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Infrastructure Design Sys Admin

Microsoft Azure 90 Day Trial

I’ve just started a 90 day trial of the Microsoft Azure cloud service as I’ve got a day session next week with MS on the topic. For those of you thinking about giving it a go I suggest you go and jump in now. It’s very easy to sign up (no cost but it does ask for your credit card details) and the management portal is very easy to use. In 5min I have a web site running, a server being provisioned and a domain namespace configured.

There’s also the suggestion that the websites you add remain free after the trial period, but I’m cynical and thinking that you still need to pay for data transfers and storage at least.

azure-demo-2

You can provision a whole raft of different infrastructure from within Azure, some of which are shown on the left. There are plenty of Linux images to kick start your server provisioning off and the websites come with templates for common web apps – blogs, CMS’s, etc. While there are some apps in the later category that use non-MS technologies like MySQL, it seems you can’t provision a standalone database other than a SQL instance. Perhaps to be expected.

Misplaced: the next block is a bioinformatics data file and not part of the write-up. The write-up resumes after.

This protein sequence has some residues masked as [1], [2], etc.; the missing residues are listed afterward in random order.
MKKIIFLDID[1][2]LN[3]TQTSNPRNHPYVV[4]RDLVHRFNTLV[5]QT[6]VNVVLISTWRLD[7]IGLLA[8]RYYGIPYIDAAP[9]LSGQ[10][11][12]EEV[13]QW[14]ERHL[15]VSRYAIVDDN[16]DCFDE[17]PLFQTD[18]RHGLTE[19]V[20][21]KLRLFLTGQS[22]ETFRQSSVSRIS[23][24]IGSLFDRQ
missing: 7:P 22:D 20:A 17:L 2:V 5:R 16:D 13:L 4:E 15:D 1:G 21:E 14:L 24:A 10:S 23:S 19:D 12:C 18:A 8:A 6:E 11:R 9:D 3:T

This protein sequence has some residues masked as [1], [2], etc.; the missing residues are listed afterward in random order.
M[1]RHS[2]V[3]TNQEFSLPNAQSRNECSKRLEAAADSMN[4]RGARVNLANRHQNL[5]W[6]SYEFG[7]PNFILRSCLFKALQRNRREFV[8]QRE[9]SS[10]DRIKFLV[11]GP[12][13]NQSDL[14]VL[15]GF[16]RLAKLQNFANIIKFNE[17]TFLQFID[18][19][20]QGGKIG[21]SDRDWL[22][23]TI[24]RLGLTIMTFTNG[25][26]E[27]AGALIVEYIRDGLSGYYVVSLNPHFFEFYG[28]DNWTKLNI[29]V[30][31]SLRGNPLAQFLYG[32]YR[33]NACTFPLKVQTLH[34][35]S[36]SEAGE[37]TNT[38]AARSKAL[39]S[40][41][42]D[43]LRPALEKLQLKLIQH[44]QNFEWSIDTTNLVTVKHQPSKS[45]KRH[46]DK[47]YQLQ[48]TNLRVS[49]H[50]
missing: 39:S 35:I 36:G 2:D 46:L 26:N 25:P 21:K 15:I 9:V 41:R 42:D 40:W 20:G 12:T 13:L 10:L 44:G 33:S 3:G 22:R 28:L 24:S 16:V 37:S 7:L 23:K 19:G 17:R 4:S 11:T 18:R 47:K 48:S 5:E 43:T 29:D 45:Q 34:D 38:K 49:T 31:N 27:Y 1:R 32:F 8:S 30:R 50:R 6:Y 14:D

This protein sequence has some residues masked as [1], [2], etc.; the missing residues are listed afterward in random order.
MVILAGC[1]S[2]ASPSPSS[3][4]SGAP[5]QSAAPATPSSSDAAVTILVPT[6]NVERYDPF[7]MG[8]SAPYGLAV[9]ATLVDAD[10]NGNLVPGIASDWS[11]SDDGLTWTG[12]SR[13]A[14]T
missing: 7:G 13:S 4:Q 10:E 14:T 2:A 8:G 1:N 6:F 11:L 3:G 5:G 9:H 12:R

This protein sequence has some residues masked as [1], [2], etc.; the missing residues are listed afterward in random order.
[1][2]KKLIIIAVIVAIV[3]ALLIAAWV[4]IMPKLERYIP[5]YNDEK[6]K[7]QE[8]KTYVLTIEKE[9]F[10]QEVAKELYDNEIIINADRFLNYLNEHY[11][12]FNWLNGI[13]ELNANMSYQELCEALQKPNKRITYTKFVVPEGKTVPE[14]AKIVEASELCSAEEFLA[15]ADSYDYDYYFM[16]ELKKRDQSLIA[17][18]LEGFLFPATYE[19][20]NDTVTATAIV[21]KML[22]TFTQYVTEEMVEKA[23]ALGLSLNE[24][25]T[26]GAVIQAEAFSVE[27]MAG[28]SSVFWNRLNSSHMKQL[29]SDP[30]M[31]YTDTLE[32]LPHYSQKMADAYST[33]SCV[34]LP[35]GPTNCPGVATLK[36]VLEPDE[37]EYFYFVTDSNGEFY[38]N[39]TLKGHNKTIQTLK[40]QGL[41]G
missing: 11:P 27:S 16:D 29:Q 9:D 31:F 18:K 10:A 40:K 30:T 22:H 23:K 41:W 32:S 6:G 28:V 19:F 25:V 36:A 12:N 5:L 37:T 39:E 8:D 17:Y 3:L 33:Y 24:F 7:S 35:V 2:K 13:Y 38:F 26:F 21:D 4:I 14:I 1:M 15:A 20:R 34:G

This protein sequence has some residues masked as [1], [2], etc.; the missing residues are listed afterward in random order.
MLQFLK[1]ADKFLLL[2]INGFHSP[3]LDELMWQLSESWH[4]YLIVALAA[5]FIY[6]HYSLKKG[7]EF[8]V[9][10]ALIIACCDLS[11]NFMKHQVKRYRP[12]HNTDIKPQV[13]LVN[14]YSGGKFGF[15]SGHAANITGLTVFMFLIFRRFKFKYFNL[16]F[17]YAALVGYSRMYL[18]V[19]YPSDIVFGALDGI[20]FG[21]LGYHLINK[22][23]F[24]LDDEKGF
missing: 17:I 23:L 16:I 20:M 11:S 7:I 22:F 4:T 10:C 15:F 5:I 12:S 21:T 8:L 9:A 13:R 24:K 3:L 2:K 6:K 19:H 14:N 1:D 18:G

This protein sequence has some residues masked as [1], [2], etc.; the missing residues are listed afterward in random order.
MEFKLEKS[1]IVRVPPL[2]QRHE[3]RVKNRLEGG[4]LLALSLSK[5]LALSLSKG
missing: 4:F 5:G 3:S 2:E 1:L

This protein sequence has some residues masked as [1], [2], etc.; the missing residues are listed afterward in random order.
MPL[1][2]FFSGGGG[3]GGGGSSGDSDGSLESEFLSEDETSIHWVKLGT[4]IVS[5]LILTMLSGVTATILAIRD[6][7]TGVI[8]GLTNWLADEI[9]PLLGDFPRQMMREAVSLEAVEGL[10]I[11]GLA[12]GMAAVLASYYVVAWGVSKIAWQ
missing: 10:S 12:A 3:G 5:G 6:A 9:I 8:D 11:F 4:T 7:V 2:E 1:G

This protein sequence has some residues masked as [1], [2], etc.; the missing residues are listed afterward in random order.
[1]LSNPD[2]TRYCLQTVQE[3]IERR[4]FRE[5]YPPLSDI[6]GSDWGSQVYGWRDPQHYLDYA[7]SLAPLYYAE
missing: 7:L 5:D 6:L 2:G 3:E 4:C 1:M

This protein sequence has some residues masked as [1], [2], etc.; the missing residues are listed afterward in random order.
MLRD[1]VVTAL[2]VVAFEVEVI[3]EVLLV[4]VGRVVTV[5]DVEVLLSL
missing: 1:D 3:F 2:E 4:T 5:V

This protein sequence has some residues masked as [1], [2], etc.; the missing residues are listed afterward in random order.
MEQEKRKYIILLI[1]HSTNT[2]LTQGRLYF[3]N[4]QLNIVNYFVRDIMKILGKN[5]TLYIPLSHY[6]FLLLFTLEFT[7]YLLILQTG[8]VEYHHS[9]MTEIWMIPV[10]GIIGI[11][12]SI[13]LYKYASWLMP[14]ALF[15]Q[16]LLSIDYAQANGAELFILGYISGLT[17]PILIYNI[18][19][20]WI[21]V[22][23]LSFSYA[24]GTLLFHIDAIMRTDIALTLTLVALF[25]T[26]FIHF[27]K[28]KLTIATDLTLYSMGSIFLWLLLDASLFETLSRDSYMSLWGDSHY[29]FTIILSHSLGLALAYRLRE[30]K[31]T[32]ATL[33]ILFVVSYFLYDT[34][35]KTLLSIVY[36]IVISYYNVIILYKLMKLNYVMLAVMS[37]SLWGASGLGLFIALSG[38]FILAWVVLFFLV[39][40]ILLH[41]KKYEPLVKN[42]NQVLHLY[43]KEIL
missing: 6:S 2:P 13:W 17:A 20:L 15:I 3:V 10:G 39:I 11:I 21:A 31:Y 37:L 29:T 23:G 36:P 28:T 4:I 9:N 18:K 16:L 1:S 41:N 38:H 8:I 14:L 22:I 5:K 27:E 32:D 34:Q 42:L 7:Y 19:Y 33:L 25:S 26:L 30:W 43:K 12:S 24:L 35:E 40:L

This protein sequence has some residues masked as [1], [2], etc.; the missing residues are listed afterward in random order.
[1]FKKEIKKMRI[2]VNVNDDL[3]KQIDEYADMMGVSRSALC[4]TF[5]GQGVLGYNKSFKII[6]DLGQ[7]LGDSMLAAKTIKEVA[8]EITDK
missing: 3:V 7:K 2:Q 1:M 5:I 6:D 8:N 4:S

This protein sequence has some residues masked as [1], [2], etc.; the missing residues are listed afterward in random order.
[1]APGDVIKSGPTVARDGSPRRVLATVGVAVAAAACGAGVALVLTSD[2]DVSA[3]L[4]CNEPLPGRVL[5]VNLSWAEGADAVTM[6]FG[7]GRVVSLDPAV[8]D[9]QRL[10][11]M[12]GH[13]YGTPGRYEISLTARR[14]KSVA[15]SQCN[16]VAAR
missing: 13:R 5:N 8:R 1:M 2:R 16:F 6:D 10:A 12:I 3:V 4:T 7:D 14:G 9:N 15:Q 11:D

Once your new virtual machines are up and running you can download an .rdp file to get access to the server and do your normal tasks. But an RDP session from NZ to the Southeast Asia data centre is a bit slow, so I’m, thinking my home connection is either a little busy or connectivity really is that bad out of NZ.

DNS and other management roles such as AD and the associated namespaces are easy enough to add too. The configuration for the namespace includes all the identity provider set up that will also allow your apps and services to plug into your own source of user info.

All things considered after an hour or two of playing, the Azure 90 day trial looks to be very worthwhile, even just for a play. If you’re a business based around some of these core Microsoft technologies there’s a good chance this may be your “gateway drug” to actually stepping into doing this Cloud stuff for real.

Categories
Interesting Stuff Sys Admin

MS Exchange Local vs Hosted vs Google for 10,000 Users

After looking at some comments around Exchange Hosted Services, I thought I might do a quick (and very dirty) comparison between that and Google for 10,000 users. (This is no way reflects on the three options and may not resemble your reality).

MS Exchange Hosted Services would cost US$90k/month for company with 10k email users and selecting roughly half the options available (Communicator and Hosted Archive being two). That sounds really pricey vs local in-house servers and admins? I have no specific Exchange knowledge but say 20 servers across 5 virtual hosts, plus storage and backups is roughly NZ$350-400k as a one-off cost. Plus a team of seven admins to run it @ NZ$80k pa each is a five year cost of around $2.8 million, but lets say $3.2M to round it up to include a few software licenses and some power,cooling and floor space.